The Free Trade Agreement between the two countries was made operational in 2005, where Pakistan agreed to provide 100 % duty concession on 206 commodities and Sri Lanka waived duties on 102 items, and as such within two years of signing this agreement, both countries had seen a 27% increase in volume. Even during the current climate and post pandemic we encouragingly witnessed Spa Ceylon open stores in Pakistani markets which depicts that there is potential for exporting Ayurvedic products. These lucrative business ventures can help tilt the balance of trade to favour Sri Lanka.
SAARCLAW was established in Colombo on October 24, 1991 as a result of a bilateral arrangement of lecturing between educational institutes of Pakistan and Sri Lanka with 175 members of the legal community, including judges, legal practitioners and academics of the SAARC counties.
Recently, the Pakistan Alumni has been rekindled by the Pakistan High Commission in Sri Lanka which will greatly benefit the Sri Lankan citizens who have studied in Pakistan.
Pakistan also receives the biggest share of corneas from Sri Lanka, according to the Sri Lanka Eye Donation Society. In August 2019, a Sri Lankan delegation handed donations of 50 corneas to Prime Minister Imran Khan. This is extremely important for Pakistan as in Muslim countries it is generally forbidden to damage the human body before or after death and as such Sri Lanka is able to satisfy demand for the world-wide shortage of corneas. The Prime Minister had stated that Pakistan deeply values its close and friendly ties with Sri Lanka. Such generosity was also extended by the Government of Sri Lanka in 2011, where a group of twelve doctors from Sri Lanka visited Lahore to contribute their expertise to eradicate the dengue fever which was mainly problematic in the province of Punjab.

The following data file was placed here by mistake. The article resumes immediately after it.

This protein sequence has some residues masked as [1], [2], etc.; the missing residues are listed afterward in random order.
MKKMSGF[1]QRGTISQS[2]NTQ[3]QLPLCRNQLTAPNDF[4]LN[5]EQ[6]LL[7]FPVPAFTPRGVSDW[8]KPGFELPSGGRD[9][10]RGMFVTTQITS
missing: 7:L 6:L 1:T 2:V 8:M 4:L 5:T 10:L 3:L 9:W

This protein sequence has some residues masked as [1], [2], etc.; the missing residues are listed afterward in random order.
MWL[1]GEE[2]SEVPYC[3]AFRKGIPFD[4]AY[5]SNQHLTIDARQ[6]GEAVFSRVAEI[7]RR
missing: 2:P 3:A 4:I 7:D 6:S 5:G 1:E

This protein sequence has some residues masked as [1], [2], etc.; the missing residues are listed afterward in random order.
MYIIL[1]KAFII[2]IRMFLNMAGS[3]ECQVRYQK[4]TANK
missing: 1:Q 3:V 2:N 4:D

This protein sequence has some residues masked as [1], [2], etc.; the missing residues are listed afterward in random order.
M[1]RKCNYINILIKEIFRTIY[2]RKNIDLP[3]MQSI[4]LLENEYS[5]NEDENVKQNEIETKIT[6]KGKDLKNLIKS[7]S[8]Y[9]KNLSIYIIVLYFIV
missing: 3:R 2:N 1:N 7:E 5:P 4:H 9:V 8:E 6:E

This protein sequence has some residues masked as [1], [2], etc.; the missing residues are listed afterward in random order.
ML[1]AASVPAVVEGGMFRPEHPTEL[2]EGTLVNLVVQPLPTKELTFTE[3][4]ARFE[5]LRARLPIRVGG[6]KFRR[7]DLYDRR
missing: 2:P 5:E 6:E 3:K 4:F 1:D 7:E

"The deep and multifaceted relationship between Pakistan and Sri Lanka should be revisited with a fresh perspective during the Prime Minister’s visit to re-strength their economic ties at a bilateral, regional and international level"
The deep and multifaceted relationship between Pakistan and Sri Lanka should be revisited with a fresh perspective during the Prime Minister’s visit to re-strength their economic ties at a bilateral, regional and international level. Since the re-election of President Rajapaksa, there is popular expectation that he will conduct a balancing act between the activities of India, China and Pakistan, while not being overly cautious by sidelining Pakistan. It remains to be seen whether there will be adequate media coverage upon the Pakistani Prime Ministers arrival to Sri Lanka and the outcome of this visit. The delegation accompanied by the Prime Minister consists of renowned Pakistani businessmen and the outcome of such state-level discussions may lead to MOUs being signed between the two countries that transpire into executed long-term agreements and arrangements between various sectors of the economies. Promotional campaigns and exhibitions are effective in creating awareness of the new investment opportunities that exist in Sri Lanka, along with providing businesses information on the concessionary or attractive interest rates offered by banks in Sri Lanka that can be availed bysuch businesses. The Governments of both countries indeed have a role to play as facilitators of trade; however, it is the private sector that is required to play a more crucial role to embark on the creation of joint ventures between the two countries by investing and engaging in bilateral trade.